• Bill OBeirne says:

      Saw your comment on 10 best engines. I too, found a 1972 Valiant in a Garage which it had sat in for 24 years. Driving now, and have put on 10,ooo miles since purchase in November 2015. Fixing the little things and enjoying it a bunch.–Bill

  9. the low hood line of the 1960 Plymouth Valiant is erroneous; in 1960 the Valiant was introduced as a separate line and not a model of the Plymouth line. In 1961 it became a Plymouth. Typical MoPar badging. In 1962 the Desoto was dropped as a nameplate; it lived on as a new model Dodge, the 880, which looked like the classic and currently continued Chrysler much more than the all new Dodge 330/Polara. The 1961 Dodge Dart was a full size car, then the name Dart was dropped, then revived in 1963 as a rebadged Dodge Lancer.

  10. As far as the production run of the slant 6 is concerned, they were used in pickups until 1987, when the v-6 came out. My first truck was an ’84 D-100 with a “leaning tower of power” and a four speed manual. Frame rotted through but still even had the original clutch. Biggest repair I ever made was a rebuilt carburetor and a new fuel pump.

  11. Just bought a Plymouth Volare Wagon with a Slant Six. Put some new plugs and wires on her she she purrs like a kitten. Absolutely shocked at how nice the car runs.

    • my parents had an ol s\6 volare wagon lol…. fond memories of that ol car. would be interested in buying if ur interested in selling.

  12. gene martin says:

    One of the greatest engines ever built. a true shame that Chrysler will not bring it back. re done with EFI and high energy ignition it would meet all smog tests and run forever. Are you listening Chrysler?

    • A-men I have a 1980 dodge 2door diplomate only 62,000ths miles onthe225 engine given to myself by #1 owner great car chrysler should do better.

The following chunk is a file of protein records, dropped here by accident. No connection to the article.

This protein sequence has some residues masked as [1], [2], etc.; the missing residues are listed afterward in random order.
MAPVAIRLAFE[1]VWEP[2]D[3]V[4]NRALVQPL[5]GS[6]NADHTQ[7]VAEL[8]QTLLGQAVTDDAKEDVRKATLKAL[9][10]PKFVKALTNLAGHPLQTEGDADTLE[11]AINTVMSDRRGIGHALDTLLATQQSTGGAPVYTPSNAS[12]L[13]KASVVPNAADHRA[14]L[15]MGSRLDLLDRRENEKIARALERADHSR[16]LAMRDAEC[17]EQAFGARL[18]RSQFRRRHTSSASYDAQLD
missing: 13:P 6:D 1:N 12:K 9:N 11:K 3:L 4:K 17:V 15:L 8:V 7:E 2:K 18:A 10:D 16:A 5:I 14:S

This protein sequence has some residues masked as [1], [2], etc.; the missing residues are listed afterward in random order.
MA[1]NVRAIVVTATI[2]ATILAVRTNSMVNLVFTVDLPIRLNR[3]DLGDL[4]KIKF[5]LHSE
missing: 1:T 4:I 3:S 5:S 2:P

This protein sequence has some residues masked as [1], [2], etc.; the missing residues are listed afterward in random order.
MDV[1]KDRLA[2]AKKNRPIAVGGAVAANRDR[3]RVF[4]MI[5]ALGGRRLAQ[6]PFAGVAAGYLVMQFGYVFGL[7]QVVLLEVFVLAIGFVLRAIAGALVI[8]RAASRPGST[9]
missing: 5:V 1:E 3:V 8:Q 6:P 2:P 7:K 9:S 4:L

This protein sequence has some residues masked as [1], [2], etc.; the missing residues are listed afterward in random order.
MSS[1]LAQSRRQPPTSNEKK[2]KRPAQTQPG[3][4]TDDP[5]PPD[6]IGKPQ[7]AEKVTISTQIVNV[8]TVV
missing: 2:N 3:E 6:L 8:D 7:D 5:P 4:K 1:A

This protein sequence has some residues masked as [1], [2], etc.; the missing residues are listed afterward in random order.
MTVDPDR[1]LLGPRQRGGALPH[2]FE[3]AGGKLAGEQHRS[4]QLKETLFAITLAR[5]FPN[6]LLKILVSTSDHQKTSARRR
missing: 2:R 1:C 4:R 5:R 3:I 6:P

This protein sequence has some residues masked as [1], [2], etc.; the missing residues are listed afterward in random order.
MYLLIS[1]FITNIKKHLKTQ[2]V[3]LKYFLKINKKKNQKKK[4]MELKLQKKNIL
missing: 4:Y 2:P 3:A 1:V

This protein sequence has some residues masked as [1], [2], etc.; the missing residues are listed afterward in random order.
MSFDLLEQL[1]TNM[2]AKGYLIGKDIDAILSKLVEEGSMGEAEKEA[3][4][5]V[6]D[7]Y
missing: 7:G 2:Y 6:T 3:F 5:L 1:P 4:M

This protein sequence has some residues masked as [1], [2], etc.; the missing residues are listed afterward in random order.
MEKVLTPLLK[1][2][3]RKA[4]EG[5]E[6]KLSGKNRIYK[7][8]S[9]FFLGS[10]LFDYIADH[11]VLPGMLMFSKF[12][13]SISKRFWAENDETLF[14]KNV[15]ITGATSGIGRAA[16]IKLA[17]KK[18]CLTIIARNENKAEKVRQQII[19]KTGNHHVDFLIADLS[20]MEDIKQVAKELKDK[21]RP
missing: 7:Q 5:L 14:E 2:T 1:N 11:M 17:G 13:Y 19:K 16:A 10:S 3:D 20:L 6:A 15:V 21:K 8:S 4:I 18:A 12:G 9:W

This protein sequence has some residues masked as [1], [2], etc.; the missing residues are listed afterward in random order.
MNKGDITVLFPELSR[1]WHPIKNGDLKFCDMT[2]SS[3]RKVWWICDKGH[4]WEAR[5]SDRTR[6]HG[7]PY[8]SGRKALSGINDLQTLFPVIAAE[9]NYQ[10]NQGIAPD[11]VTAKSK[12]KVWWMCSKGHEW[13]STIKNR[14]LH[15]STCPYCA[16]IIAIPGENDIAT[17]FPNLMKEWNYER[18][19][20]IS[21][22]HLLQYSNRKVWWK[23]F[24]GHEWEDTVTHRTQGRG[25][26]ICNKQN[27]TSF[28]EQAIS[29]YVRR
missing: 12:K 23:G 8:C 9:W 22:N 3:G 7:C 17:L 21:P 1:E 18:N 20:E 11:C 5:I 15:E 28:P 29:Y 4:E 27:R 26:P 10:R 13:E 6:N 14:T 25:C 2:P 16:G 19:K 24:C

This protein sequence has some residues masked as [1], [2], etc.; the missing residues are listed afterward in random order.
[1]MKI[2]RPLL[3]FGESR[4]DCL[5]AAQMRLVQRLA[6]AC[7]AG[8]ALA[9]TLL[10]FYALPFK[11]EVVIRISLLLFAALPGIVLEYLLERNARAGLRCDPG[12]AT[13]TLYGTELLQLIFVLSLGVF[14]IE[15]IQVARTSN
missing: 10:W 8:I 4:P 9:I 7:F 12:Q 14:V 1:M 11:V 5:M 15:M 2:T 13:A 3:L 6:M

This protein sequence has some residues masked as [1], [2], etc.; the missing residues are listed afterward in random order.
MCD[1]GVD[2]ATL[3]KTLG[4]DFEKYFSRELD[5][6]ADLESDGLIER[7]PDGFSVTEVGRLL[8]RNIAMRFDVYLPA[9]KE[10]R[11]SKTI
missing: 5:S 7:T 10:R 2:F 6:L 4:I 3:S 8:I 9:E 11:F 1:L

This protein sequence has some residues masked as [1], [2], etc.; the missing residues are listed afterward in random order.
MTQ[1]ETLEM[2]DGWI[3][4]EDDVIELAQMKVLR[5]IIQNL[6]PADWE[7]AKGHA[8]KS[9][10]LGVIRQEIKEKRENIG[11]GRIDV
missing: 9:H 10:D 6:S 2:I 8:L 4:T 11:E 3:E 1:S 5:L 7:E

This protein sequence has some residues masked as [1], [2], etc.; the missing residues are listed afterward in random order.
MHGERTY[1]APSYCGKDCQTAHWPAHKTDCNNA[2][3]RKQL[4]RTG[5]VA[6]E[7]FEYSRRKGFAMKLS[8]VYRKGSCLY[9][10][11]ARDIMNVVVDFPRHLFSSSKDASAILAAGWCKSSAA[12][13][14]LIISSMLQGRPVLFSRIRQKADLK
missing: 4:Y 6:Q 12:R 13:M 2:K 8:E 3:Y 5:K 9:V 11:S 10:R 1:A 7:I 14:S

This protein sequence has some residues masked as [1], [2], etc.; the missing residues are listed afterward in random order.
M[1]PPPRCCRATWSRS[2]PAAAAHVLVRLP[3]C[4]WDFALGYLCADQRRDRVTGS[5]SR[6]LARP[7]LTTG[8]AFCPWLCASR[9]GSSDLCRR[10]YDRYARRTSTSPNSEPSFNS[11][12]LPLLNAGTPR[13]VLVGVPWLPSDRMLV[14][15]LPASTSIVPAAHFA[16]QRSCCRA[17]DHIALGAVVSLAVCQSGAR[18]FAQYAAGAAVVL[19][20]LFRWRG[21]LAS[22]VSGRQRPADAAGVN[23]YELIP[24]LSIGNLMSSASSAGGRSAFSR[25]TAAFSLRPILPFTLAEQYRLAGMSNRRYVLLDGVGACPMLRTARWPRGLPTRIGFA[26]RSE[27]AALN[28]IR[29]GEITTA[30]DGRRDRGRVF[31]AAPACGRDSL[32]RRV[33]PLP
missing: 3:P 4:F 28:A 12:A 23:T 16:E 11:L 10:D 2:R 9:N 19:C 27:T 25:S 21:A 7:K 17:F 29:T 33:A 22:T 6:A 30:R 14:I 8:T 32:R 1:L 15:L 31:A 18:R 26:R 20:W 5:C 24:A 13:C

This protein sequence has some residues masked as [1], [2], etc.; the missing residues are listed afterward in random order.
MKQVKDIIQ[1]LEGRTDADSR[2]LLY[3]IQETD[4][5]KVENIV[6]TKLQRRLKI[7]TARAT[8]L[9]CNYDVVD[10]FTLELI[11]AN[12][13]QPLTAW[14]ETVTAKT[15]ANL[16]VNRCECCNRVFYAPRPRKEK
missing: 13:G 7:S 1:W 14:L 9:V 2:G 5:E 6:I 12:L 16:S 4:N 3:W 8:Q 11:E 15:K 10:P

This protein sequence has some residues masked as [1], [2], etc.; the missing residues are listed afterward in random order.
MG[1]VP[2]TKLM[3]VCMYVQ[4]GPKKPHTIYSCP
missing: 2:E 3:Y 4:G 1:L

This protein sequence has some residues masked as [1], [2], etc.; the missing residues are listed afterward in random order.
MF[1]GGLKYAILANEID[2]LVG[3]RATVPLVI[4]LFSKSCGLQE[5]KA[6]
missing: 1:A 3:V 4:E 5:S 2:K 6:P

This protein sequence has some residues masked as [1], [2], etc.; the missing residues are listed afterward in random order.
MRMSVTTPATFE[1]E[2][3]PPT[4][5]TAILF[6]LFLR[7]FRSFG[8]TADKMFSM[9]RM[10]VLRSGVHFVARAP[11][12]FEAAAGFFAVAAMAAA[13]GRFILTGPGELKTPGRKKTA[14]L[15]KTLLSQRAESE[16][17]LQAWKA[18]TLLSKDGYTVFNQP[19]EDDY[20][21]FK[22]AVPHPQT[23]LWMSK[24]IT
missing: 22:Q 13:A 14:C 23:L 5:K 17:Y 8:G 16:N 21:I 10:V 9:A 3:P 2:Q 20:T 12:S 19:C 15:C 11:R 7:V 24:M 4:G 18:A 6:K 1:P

13. Ossi Keitaanranta says:

    Have this in my 1966 Dodge coronet, works fine and fuel saver too.

  14. why are superchargers so trash

  15. I killed the engine and not the car. started it up in a blizzard pulled out didn’t let it get warm and 6 miles later blue and purple smoke filled the car. 59.995 miles on engine. called my dad… he came and got me drove the car 26 miles home and the engine locked up. 🙁 My mom’s 1972 duster bit the dust. because of my stupidity.

  16. Carl St.clair says:

    I had the 225 Slant Six in my 1976 Dodge Aspen 4 door sedan It was one of the best engines I had ever seen as it outlasted the body at that time I bought the car in 1981 it had 120,000 miles on it and my complaint was they should have built a better body.

  17. Amirmahmood shasti says:

    Yesterday i bought a 1974 duster, in first day after running about two hour engine fell apart and connecting rod cracked and bearing moved, and block damaged and cracked …its a record as i think

  18. Ha d a 61 Valiant V20 tradede in on a 69 Charger RT Boy do I wish I had both

  19. As a Dodge store employee most of us would put our teenagers in something with a slant 6.